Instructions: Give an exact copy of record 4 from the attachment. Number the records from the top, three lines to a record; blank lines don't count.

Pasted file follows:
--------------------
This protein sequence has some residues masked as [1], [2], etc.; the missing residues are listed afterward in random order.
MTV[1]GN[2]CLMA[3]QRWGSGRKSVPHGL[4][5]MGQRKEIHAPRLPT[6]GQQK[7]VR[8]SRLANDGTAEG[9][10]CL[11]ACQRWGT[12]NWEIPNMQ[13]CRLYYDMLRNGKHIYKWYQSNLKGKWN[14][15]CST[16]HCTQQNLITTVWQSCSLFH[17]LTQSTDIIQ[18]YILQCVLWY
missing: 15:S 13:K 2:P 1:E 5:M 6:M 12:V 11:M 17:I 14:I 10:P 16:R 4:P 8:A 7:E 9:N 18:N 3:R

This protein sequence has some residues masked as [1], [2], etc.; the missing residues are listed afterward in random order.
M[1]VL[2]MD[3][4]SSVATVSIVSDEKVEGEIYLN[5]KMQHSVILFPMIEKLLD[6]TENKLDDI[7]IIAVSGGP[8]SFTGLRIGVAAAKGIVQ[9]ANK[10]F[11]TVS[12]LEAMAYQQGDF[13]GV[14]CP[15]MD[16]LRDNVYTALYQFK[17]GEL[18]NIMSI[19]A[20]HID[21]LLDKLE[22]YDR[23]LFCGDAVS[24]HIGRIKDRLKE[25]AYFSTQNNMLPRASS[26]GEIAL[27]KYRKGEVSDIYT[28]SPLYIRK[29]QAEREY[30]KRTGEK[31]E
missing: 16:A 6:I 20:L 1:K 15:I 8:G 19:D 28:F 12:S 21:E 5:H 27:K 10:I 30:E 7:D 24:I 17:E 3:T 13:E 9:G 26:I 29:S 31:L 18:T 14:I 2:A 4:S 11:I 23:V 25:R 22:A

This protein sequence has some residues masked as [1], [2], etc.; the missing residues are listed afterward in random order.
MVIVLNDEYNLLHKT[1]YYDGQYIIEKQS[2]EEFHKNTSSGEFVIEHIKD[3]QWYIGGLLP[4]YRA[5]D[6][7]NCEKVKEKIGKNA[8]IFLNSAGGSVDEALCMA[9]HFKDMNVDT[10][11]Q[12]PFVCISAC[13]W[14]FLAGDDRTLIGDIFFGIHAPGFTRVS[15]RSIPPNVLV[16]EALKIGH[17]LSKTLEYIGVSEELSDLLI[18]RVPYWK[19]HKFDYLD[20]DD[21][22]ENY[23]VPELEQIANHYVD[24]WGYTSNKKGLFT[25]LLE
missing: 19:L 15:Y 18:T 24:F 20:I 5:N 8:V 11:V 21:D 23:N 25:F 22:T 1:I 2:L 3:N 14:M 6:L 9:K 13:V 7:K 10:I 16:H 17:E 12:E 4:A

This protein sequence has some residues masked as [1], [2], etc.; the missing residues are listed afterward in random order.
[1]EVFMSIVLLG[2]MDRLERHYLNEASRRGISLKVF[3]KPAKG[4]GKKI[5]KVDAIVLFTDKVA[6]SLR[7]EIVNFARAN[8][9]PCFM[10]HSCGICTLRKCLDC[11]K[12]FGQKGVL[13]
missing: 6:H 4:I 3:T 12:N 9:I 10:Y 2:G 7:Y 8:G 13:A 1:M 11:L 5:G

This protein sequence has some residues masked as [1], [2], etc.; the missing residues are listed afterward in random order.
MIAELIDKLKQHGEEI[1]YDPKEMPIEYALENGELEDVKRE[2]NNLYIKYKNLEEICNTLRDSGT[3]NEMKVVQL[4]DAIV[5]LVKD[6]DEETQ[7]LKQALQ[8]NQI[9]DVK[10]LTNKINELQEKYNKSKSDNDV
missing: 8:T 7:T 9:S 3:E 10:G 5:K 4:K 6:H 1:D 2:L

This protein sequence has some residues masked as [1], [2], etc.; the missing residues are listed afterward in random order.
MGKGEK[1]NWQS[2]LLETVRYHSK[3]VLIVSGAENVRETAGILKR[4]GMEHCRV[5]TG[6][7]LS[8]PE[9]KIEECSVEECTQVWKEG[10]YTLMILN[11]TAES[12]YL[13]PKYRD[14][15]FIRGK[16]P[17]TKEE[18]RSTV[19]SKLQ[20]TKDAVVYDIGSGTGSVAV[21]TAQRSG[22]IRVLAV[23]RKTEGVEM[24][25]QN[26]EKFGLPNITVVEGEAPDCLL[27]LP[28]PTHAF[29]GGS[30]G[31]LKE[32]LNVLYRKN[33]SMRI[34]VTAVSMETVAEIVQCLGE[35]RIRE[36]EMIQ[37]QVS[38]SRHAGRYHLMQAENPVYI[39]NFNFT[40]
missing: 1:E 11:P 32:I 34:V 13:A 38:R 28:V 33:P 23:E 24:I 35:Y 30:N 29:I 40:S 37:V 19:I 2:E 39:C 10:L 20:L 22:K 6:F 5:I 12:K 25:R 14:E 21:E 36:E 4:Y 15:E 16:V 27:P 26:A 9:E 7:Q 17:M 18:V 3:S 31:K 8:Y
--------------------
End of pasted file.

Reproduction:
This protein sequence has some residues masked as [1], [2], etc.; the missing residues are listed afterward in random order.
[1]EVFMSIVLLG[2]MDRLERHYLNEASRRGISLKVF[3]KPAKG[4]GKKI[5]KVDAIVLFTDKVA[6]SLR[7]EIVNFARAN[8][9]PCFM[10]HSCGICTLRKCLDC[11]K[12]FGQKGVL[13]
missing: 6:H 4:I 3:T 12:N 9:I 10:Y 2:G 7:Y 8:G 13:A 1:M 11:L 5:G